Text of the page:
General Chemistry

In the previous post, we talked about the Graham’s law which shows that the rate of effusion of a gas is inversely proportional to the square root of its molar mass:


\[{u_{{\rm{rms}}}}\;{\rm{ = }}\;\sqrt {\frac{{{\rm{3RT}}}}{{\rm{M}}}} \]


One application of Graham’s law is the formula obtained for two gases correlating their molar masses and effusion rates:


This allows for determining the molar mass of unknown gas by comparing its effusion rate to standard gas. 

Below are some practice examples of the Graham’s law of effusion:


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What is the ratio of the effusion rates of hydrogen gas (H2) and carbon dioxide (CO2) at the same pressure and temperature?




According to the Graham’s law of effusion:

\[\frac{{{\rm{rate}}\;{{\rm{H}}_{\rm{2}}}}}{{{\rm{rate}}\;{\rm{C}}{{\rm{O}}_{\rm{2}}}}}\;{\rm{ = }}\;\sqrt {\frac{{{{\rm{M}}_{{\rm{C}}{{\rm{O}}_{\rm{2}}}}}}}{{{{\rm{M}}_{{{\rm{H}}_{\rm{2}}}}}}}} \]

\[\frac{{{\rm{rate}}\;{{\rm{H}}_{\rm{2}}}}}{{{\rm{rate}}\;{\rm{C}}{{\rm{O}}_{\rm{2}}}}}\;{\rm{ = }}\;\sqrt {\frac{{{\rm{44}}{\rm{.0}}\;{\rm{g/mol}}}}{{{\rm{2}}{\rm{.0}}\;{\rm{ g/mol}}}}} \; = \;4.7\]


The rate of effusion of an unknown gas is 9.20 mL/min. Under identical conditions, the rate of effusion of pure nitrogen (N2) gas is 14.65 mL/min. Identify the unknown gas using the Graham’s law.
a) O2 b) C3H8 c) C4H10  d) NO2  e) Cl2




\[\frac{{{\rm{rate}}\;{\rm{X}}}}{{{\rm{rate}}\;{{\rm{N}}_{\rm{2}}}}}\;{\rm{ = }}\;\sqrt {\frac{{{{\rm{M}}_{{{\rm{N}}_{\rm{2}}}}}}}{{{{\rm{M}}_{\rm{X}}}}}} \]


You can square both sides of the equation to get rid of the square root:


\[{\left( {\frac{{{\rm{rate}}\;{\rm{X}}}}{{{\rm{rate}}\;{{\rm{N}}_{\rm{2}}}}}} \right)^2}\;{\rm{ = }}\;\frac{{{{\rm{M}}_{{{\rm{N}}_{\rm{2}}}}}}}{{{{\rm{M}}_{\rm{X}}}}}\]


Next, rearrange the equation to get an expression for the molar of the unknown gas (Mx):

\[{{\rm{M}}_{\rm{X}}}\; = \,\frac{{{{\rm{M}}_{{{\rm{N}}_{\rm{2}}}}}}}{{{{\left( {\frac{{{\rm{rate}}\;{\rm{X}}}}{{{\rm{rate}}\;{{\rm{N}}_{\rm{2}}}}}} \right)}^2}}}\]


\[{{\rm{M}}_{\rm{X}}}\; = \,\frac{{{\rm{28}}{\rm{.0}}\;{\rm{g/mol}}}}{{{{\left( {\frac{{{\rm{9}}{\rm{.20}}\;{\rm{mL/min}}}}{{{\rm{14}}{\rm{.65}}\;{\rm{mL/min}}}}} \right)}^{\rm{2}}}}}\;{\rm{ = }}\;{\rm{71}}{\rm{.0}}\;{\rm{g/mol}}\]


The molar mass of the unknown gas is 71 g/mol, and therefore, it is chlorine.



A sample of krypton effuses from a container in 95 seconds. The same amount of an unknown gas requires 55 seconds. Identify the unknown gas.


Mx = 28.1 g/mol

From common gases, this can be N2 or CO.


According to the Graham’s law of effusion:

\[\frac{{{\rm{rate}}\;{\rm{Kr}}}}{{{\rm{rate}}\;{\rm{X}}}}\;{\rm{ = }}\;\sqrt {\frac{{{{\rm{M}}_{\rm{X}}}}}{{{{\rm{M}}_{{\rm{Kr}}}}}}} \]

Pay attention, in this problem, it is not rates that are given, it is the time each gas takes to effuse. Because, rate ∼ 1/t, we can write that:

\[\frac{{{{\rm{t}}_{\rm{X}}}}}{{{{\rm{t}}_{{\rm{Kr}}}}}}\;{\rm{ = }}\;\sqrt {\frac{{{{\rm{M}}_{\rm{X}}}}}{{{{\rm{M}}_{{\rm{Kr}}}}}}} \]

\[\frac{{{\rm{55}}}}{{{\rm{95}}}}\;{\rm{ = }}\;\sqrt {\frac{{{{\rm{M}}_{\rm{X}}}}}{{{\rm{83}}{\rm{.8}}}}} \]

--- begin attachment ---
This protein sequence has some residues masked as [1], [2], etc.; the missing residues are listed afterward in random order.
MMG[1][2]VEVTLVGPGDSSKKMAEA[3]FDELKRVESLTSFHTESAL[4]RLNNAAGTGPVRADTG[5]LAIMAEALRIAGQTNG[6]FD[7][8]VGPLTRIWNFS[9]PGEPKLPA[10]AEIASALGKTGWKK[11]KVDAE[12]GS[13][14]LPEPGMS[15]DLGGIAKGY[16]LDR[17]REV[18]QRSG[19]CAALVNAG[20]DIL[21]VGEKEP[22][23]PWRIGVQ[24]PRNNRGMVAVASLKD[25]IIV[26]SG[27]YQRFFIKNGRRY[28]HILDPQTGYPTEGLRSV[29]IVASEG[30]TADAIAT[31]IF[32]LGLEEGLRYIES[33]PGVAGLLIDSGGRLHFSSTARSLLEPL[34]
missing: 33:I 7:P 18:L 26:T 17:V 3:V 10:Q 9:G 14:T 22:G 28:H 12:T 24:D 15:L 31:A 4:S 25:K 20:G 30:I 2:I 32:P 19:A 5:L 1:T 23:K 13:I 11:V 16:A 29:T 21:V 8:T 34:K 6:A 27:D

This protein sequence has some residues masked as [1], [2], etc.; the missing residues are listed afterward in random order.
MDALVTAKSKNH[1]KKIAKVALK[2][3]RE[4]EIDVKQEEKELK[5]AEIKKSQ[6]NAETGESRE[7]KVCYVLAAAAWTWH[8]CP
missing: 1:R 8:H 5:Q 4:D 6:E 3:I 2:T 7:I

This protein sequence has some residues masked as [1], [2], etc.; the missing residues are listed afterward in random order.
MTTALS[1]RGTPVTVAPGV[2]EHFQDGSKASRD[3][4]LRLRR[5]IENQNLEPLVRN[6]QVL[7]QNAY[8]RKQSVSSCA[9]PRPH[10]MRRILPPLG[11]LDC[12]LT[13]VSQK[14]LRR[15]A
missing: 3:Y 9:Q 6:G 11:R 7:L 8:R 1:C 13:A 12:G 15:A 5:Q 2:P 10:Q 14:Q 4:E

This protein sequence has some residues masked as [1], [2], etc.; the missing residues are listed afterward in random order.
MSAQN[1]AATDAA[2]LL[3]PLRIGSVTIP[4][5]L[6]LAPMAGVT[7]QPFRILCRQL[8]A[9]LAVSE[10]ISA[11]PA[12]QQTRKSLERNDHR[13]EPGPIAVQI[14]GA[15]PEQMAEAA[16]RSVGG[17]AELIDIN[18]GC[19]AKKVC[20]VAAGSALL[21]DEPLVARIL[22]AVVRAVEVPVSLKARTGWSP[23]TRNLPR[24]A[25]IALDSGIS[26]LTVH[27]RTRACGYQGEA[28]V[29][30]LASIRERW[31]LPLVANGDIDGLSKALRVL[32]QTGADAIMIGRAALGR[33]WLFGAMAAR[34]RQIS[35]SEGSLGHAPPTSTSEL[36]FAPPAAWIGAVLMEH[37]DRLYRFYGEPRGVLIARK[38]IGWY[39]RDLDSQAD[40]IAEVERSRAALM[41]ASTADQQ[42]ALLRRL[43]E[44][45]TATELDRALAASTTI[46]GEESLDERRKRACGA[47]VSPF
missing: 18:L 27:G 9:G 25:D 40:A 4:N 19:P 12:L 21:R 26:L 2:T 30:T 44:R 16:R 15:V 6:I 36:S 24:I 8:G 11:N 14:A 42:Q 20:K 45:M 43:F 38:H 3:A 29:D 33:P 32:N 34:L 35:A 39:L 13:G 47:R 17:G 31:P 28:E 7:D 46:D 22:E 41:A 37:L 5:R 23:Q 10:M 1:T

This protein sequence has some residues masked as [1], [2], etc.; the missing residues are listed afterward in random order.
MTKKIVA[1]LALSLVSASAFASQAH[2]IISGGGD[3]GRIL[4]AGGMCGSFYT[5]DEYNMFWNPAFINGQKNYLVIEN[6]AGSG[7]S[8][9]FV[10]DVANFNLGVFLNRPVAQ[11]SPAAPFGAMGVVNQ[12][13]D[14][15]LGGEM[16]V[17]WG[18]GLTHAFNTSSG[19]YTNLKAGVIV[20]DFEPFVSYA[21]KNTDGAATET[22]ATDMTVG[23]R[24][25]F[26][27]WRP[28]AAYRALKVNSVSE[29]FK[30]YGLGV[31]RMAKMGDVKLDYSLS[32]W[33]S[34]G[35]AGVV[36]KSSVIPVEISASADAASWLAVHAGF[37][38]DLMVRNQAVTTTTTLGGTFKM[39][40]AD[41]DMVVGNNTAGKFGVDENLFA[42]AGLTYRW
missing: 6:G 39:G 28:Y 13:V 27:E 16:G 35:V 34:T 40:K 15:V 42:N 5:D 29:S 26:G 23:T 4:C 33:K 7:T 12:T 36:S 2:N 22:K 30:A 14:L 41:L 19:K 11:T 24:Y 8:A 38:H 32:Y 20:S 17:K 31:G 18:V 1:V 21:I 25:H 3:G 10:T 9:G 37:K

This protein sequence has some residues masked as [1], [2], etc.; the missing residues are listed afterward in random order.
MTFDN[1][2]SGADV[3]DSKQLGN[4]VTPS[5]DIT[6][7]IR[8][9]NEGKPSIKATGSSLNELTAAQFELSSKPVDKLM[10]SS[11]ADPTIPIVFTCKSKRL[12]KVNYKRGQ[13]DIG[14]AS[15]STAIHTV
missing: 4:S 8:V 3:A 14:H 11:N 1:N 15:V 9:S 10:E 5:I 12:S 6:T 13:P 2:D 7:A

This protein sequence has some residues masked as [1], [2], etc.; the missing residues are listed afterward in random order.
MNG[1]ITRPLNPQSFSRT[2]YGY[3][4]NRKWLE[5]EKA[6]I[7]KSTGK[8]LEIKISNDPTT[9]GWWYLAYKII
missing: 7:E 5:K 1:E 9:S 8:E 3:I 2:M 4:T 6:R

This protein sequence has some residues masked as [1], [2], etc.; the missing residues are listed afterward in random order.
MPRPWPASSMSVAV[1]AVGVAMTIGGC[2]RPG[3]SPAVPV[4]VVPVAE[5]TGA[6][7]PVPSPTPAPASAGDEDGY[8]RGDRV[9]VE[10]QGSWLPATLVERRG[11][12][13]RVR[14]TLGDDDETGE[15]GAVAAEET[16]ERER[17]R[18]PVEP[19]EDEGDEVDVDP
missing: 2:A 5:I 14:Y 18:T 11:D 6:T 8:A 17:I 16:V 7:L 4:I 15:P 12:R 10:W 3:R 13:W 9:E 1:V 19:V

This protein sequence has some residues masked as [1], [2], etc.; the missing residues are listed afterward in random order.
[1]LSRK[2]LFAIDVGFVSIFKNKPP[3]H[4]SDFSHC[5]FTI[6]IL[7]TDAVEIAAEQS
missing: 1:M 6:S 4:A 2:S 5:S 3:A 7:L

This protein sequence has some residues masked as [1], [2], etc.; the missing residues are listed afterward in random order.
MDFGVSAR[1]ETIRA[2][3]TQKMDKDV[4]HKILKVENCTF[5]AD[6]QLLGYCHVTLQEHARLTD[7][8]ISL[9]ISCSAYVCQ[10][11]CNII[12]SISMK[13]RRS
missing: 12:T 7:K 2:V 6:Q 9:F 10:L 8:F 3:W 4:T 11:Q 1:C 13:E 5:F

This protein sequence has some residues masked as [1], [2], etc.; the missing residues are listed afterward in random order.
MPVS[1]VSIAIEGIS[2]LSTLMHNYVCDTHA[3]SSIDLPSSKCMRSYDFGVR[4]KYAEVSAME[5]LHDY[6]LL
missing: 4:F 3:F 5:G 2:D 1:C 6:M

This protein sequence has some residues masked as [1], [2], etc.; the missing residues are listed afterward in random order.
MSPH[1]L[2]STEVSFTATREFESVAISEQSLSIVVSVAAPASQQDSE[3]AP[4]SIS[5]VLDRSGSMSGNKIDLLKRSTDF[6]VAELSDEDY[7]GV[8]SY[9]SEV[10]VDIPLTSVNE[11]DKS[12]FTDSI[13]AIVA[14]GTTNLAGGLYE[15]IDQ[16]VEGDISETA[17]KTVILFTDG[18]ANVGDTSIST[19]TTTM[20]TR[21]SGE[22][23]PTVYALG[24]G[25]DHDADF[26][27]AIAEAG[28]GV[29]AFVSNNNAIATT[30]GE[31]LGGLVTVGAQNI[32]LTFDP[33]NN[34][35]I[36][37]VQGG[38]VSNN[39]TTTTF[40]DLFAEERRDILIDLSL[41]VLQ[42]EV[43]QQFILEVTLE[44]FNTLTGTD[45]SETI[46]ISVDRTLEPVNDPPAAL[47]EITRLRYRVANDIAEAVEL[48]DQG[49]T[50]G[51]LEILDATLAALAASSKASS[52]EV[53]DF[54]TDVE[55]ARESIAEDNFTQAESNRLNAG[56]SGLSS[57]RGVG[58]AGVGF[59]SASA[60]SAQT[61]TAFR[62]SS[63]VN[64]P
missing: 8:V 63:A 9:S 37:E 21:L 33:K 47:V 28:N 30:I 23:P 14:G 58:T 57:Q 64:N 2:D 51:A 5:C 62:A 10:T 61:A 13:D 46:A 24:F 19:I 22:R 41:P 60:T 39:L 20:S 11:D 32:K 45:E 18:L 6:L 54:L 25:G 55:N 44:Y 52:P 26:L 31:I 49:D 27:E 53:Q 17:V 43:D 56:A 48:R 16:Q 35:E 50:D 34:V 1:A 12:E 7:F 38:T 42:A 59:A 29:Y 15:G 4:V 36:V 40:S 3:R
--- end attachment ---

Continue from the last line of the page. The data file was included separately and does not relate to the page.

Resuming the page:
\[{\left( {\frac{{{\rm{55}}}}{{{\rm{95}}}}} \right)^2}\;{\rm{ = }}\;\frac{{{{\rm{M}}_{\rm{X}}}}}{{{\rm{83}}{\rm{.8}}}}\]

\[0.335\;{\rm{ = }}\;\frac{{{{\rm{M}}_{\rm{X}}}}}{{{\rm{83}}{\rm{.8}}}}\]

Mx = 28.1 g/mol

From common gases, this can be N2 or CO.

The numbers makes sense because the unknown gas is lighter and therefore, the rate of effusion is higher and it takes less time to effuse.


If a sample of Br2 vapor can effuse from an opening in a heated vessel in 46 s, how long will it take the same amount of He to effuse under identical conditions?


7.3 s


According to the Graham’s law of effusion:

\[\frac{{{\rm{rate}}\;{\rm{B}}{{\rm{r}}_{\rm{2}}}}}{{{\rm{rate}}\;{\rm{He}}}}\;{\rm{ = }}\;\sqrt {\frac{{{{\rm{M}}_{{\rm{He}}}}}}{{{{\rm{M}}_{{\rm{B}}{{\rm{r}}_{\rm{2}}}}}}}} \]

\[\frac{{{\rm{rate}}\;{\rm{B}}{{\rm{r}}_{\rm{2}}}}}{{{\rm{rate}}\;{\rm{He}}}}\;{\rm{ = }}\;\sqrt {\frac{{{\rm{4}}{\rm{.00}}}}{{{\rm{159}}{\rm{.8}}}}} \; = \;0.158\]

\[\frac{{\rm{1}}}{{0.158}}\;{\rm{ = }}\;6.329\;\]

This is how much faster He effuses compared to Br2. Therefore, it will take that times less to effuse:

tHe = 46 s ÷ 6.329 = 7.3 s



It has been demonstrated that 3.56 mL of an unknown gas effuses through a hole in the same time that 8.64 mL of argon does under the same conditions. Determine the molecular mass of the unknown gas.


236 g/mol


The volume of the gas is directly proportional to the rate of the effusion. The larger the volume, the higher the rate of the effusion. Given this information, we can determine the ratio of effusion rates of Ar and the unknown gas.

8.64 mL/3.56 mL = 2.43

So, Ar effuses 2.43 times faster than the unknown gas and we can use this to set up an equation for the Graham’s law:

\[\frac{{{\rm{rate}}\;{\rm{Ar}}}}{{{\rm{rate}}\;{\rm{X}}}}\;{\rm{ = }}\;\sqrt {\frac{{{{\rm{M}}_{\rm{X}}}}}{{{{\rm{M}}_{{\rm{Ar}}}}}}} \; = \;2.43\]

\[{\left( {2.43} \right)^2}\;{\rm{ = }}\;\frac{{{{\rm{M}}_{\rm{X}}}}}{{{{\rm{M}}_{{\rm{Ar}}}}}}\;\]

Mx = 5.9049 x 39.9 = 236 g/mol



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